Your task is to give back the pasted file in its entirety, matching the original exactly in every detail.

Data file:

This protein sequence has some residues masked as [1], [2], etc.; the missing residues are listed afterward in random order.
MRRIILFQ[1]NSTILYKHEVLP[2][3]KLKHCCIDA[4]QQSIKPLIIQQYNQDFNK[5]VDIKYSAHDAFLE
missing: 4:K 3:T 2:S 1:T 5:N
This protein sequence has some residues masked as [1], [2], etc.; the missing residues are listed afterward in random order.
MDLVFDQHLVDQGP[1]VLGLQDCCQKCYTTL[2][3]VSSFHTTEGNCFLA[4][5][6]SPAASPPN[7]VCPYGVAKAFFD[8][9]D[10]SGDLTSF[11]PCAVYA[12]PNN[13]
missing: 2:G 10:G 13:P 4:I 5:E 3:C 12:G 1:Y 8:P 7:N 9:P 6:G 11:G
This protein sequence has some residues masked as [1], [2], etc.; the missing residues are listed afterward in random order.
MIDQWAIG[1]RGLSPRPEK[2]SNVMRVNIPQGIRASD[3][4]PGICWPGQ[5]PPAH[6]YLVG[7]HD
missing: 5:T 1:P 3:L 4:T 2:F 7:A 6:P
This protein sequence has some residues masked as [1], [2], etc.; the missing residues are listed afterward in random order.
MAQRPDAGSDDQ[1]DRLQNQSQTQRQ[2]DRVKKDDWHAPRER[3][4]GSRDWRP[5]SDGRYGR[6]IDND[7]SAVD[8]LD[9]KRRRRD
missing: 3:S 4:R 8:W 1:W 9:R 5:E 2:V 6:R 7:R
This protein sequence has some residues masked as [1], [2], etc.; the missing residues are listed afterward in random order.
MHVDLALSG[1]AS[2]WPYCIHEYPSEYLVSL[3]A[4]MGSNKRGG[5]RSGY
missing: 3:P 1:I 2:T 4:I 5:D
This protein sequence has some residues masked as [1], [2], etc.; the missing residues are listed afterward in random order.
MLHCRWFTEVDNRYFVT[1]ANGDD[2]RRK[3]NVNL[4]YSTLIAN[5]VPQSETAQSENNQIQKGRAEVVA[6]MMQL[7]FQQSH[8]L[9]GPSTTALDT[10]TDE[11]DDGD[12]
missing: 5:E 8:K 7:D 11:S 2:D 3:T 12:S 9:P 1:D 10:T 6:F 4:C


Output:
This protein sequence has some residues masked as [1], [2], etc.; the missing residues are listed afterward in random order.
MRRIILFQ[1]NSTILYKHEVLP[2][3]KLKHCCIDA[4]QQSIKPLIIQQYNQDFNK[5]VDIKYSAHDAFLE
missing: 4:K 3:T 2:S 1:T 5:N
This protein sequence has some residues masked as [1], [2], etc.; the missing residues are listed afterward in random order.
MDLVFDQHLVDQGP[1]VLGLQDCCQKCYTTL[2][3]VSSFHTTEGNCFLA[4][5][6]SPAASPPN[7]VCPYGVAKAFFD[8][9]D[10]SGDLTSF[11]PCAVYA[12]PNN[13]
missing: 2:G 10:G 13:P 4:I 5:E 3:C 12:G 1:Y 8:P 7:N 9:P 6:G 11:G
This protein sequence has some residues masked as [1], [2], etc.; the missing residues are listed afterward in random order.
MIDQWAIG[1]RGLSPRPEK[2]SNVMRVNIPQGIRASD[3][4]PGICWPGQ[5]PPAH[6]YLVG[7]HD
missing: 5:T 1:P 3:L 4:T 2:F 7:A 6:P
This protein sequence has some residues masked as [1], [2], etc.; the missing residues are listed afterward in random order.
MAQRPDAGSDDQ[1]DRLQNQSQTQRQ[2]DRVKKDDWHAPRER[3][4]GSRDWRP[5]SDGRYGR[6]IDND[7]SAVD[8]LD[9]KRRRRD
missing: 3:S 4:R 8:W 1:W 9:R 5:E 2:V 6:R 7:R
This protein sequence has some residues masked as [1], [2], etc.; the missing residues are listed afterward in random order.
MHVDLALSG[1]AS[2]WPYCIHEYPSEYLVSL[3]A[4]MGSNKRGG[5]RSGY
missing: 3:P 1:I 2:T 4:I 5:D
This protein sequence has some residues masked as [1], [2], etc.; the missing residues are listed afterward in random order.
MLHCRWFTEVDNRYFVT[1]ANGDD[2]RRK[3]NVNL[4]YSTLIAN[5]VPQSETAQSENNQIQKGRAEVVA[6]MMQL[7]FQQSH[8]L[9]GPSTTALDT[10]TDE[11]DDGD[12]
missing: 5:E 8:K 7:D 11:S 2:D 3:T 12:S 9:P 1:D 10:T 6:F 4:C